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Deontai Williams and a Husker loss to Ohio State sold Tyreke Johnson on Nebraska
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Deontai Williams and a Husker loss to Ohio State sold Tyreke Johnson on Nebraska

Adam discusses the need for a middle ground between too much restriction and players having too much power in the transfer process.

LINCOLN — After he transferred from Ohio State, former five-star defensive back Tyreke Johnson had lots of interest and a plan to explore all of it.

Nebraska was on his visit list, but so were Colorado, Georgia Tech, Minnesota, Texas A&M and Central Florida. The Huskers hosted Johnson first and, as it turned out, last.

“After Nebraska, I didn’t feel like I had to go anywhere else because Nebraska had everything that I would describe I look for in a program,” Johnson said Monday, one day after he committed to NU.

He liked the plan Scott Frost and defensive backs coach Travis Fisher presented to him, partially by showing Johnson video of Central Florida’s 2017 defense, a defensive performance Nebraska hopes to duplicate in 2021. He liked being in a secondary with a close friend, Deontai Williams, whom he’s known since they played together in high school.

And Johnson knows NU’s game-day environment quite well. He was in Memorial Stadium for Ohio State’s 48-7 smashing of the Huskers in 2019.

“The atmosphere for that game was electric,” Johnson said. “Just the way the field looks and the way the crowd was so engaged throughout the whole game, I thought it was a truly special place. We won pretty good but the fans stayed engaged. It has to be a special program for the fans to endure that and still be with the team.”

So NU won over Johnson multiple fronts. He will arrive in Lincoln late this week or early next week at 6-foot-1, 185 pounds, having learned lots of good lessons from his time at OSU, where he had four position coaches in three seasons. Such a revolving door of coaches created “adversity” for Johnson even as practiced daily against top-shelf receivers and with multiple NFL draft picks.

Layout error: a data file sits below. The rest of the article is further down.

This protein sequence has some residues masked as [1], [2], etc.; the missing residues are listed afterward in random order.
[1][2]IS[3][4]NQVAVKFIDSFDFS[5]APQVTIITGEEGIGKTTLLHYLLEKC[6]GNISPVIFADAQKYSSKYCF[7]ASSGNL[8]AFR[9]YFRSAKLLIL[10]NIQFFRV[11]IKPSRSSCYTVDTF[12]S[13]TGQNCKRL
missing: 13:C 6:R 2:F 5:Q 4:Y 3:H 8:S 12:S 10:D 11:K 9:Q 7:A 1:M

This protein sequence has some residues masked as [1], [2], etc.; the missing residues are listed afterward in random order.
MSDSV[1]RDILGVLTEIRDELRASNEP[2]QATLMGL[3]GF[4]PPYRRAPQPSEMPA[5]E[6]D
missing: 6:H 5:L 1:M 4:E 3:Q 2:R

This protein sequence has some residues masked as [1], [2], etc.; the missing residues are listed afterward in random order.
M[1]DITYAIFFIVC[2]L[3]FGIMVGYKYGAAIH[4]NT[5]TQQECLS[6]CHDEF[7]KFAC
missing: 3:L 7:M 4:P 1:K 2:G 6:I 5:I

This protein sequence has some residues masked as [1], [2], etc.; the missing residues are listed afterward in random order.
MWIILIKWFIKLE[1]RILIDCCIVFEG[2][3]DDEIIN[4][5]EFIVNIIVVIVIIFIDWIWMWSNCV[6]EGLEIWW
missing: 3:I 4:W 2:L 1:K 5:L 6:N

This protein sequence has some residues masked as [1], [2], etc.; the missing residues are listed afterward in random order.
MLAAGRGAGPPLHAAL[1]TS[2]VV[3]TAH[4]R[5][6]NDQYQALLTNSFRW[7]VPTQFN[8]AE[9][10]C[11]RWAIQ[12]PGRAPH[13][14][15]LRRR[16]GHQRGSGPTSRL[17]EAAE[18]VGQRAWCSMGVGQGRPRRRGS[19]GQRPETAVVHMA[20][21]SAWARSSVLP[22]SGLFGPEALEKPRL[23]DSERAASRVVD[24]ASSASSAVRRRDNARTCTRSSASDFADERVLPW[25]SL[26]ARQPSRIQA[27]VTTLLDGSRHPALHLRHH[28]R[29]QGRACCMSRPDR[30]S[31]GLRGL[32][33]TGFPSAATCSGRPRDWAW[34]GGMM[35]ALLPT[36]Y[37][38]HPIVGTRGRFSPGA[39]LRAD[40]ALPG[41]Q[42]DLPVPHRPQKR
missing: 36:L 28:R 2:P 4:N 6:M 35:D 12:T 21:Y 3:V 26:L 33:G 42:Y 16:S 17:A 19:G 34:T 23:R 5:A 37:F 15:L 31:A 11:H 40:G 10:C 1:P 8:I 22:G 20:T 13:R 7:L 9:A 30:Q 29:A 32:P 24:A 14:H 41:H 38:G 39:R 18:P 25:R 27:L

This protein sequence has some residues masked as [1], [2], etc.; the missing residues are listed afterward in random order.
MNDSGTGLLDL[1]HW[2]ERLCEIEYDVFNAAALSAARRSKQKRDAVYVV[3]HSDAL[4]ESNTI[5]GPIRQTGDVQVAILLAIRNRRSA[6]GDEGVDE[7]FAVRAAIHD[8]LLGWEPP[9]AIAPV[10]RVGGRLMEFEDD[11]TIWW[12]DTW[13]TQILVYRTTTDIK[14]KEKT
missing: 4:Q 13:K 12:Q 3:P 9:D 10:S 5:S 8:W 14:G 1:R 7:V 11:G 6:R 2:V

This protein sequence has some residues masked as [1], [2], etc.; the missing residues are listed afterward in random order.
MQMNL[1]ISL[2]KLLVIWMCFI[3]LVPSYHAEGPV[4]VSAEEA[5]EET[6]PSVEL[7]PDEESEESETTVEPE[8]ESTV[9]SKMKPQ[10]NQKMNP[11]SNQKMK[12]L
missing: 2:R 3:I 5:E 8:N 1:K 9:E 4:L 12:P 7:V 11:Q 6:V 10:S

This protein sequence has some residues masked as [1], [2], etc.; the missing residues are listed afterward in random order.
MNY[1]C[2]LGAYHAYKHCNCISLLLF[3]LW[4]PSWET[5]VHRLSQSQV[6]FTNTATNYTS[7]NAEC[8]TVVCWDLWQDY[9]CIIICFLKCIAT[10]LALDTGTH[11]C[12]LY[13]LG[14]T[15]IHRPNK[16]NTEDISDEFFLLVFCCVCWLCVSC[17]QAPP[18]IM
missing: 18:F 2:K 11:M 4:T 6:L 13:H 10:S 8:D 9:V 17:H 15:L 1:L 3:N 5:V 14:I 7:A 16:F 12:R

“I just wanted something new,” Johnson said. “A fresh start. Hit the reset.”

Williams gets an assist for helping land Johnson. Though many years older than Johnson, they arrived at Jacksonville’s Trinity Christian Academy at the same time, when Johnson was in the seventh grade. Johnson considers Williams like an older brother.

“He can be a quiet guy and to himself, but over time me and Deontai became very close playing 7-on-7 together,” Johnson said. “We became like brothers. He told me the secondary was about to be something special and he came back to the program, and that shows the guys believe something special is on the way.”

Johnson said he plans on playing corner, although he’s played safety before and NU likes its players to be well-versed on every defensive back spot.

Though he chose to leave Ohio State, he was part of a program that lost just three times in three seasons, and only one Big Ten game.

“I don’t plan on coming to Nebraska to lose,” Johnson said. “I’ve never been a loser in my life. Coming from Trinity, we always won. Ohio State, we always won. Even in Pop Warner, we always won. I know what it means to win. I’ve learned that, and how to motivate others to win when they don’t know how to win.”


Omaha World-Herald: Big Red

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